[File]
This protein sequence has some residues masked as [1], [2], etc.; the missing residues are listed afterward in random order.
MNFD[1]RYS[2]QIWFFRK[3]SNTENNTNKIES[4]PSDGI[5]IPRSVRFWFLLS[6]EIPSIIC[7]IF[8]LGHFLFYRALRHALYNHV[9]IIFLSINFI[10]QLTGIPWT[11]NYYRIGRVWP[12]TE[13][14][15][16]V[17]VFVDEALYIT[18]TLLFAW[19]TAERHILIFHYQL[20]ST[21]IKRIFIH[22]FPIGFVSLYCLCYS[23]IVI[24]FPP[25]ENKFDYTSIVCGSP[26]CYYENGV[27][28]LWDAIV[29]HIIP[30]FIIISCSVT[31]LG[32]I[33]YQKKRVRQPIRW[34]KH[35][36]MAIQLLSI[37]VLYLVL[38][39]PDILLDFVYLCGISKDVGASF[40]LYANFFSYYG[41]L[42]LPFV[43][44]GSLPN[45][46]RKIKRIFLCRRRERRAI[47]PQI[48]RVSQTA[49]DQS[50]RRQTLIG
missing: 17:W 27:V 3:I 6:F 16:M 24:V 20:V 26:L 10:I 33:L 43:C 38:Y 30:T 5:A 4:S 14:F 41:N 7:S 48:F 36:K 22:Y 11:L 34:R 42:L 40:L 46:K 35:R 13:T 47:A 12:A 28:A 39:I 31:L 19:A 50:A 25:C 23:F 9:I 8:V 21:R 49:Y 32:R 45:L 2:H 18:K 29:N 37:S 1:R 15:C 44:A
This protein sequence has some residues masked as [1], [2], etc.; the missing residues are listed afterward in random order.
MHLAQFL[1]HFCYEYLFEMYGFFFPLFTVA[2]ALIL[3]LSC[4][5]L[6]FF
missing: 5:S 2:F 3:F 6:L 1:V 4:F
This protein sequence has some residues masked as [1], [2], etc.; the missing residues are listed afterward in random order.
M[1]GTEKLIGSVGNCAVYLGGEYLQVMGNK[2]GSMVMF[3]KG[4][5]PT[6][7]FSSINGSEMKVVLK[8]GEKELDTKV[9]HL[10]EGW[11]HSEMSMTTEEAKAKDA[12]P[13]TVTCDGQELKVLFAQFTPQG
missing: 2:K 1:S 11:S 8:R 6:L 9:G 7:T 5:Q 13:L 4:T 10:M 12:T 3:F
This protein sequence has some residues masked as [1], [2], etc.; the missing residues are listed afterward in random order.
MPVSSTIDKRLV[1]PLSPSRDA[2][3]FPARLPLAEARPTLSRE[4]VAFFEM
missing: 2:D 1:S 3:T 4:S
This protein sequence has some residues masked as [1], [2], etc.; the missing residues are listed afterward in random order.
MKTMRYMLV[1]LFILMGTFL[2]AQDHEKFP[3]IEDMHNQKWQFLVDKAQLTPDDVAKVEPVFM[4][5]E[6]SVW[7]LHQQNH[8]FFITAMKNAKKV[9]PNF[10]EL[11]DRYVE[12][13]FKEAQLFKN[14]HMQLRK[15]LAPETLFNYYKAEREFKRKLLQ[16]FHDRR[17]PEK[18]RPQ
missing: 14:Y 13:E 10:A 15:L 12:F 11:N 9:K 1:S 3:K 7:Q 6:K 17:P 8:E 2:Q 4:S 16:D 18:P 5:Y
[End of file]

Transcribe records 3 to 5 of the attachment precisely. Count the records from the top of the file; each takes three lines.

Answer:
This protein sequence has some residues masked as [1], [2], etc.; the missing residues are listed afterward in random order.
M[1]GTEKLIGSVGNCAVYLGGEYLQVMGNK[2]GSMVMF[3]KG[4][5]PT[6][7]FSSINGSEMKVVLK[8]GEKELDTKV[9]HL[10]EGW[11]HSEMSMTTEEAKAKDA[12]P[13]TVTCDGQELKVLFAQFTPQG
missing: 2:K 1:S 11:S 8:R 6:L 9:G 7:T 5:Q 13:L 4:T 10:M 12:T 3:F
This protein sequence has some residues masked as [1], [2], etc.; the missing residues are listed afterward in random order.
MPVSSTIDKRLV[1]PLSPSRDA[2][3]FPARLPLAEARPTLSRE[4]VAFFEM
missing: 2:D 1:S 3:T 4:S
This protein sequence has some residues masked as [1], [2], etc.; the missing residues are listed afterward in random order.
MKTMRYMLV[1]LFILMGTFL[2]AQDHEKFP[3]IEDMHNQKWQFLVDKAQLTPDDVAKVEPVFM[4][5]E[6]SVW[7]LHQQNH[8]FFITAMKNAKKV[9]PNF[10]EL[11]DRYVE[12][13]FKEAQLFKN[14]HMQLRK[15]LAPETLFNYYKAEREFKRKLLQ[16]FHDRR[17]PEK[18]RPQ
missing: 14:Y 13:E 10:A 15:L 12:F 11:N 9:K 1:S 3:K 7:Q 6:K 17:P 8:E 2:Q 4:S 16:D 18:P 5:Y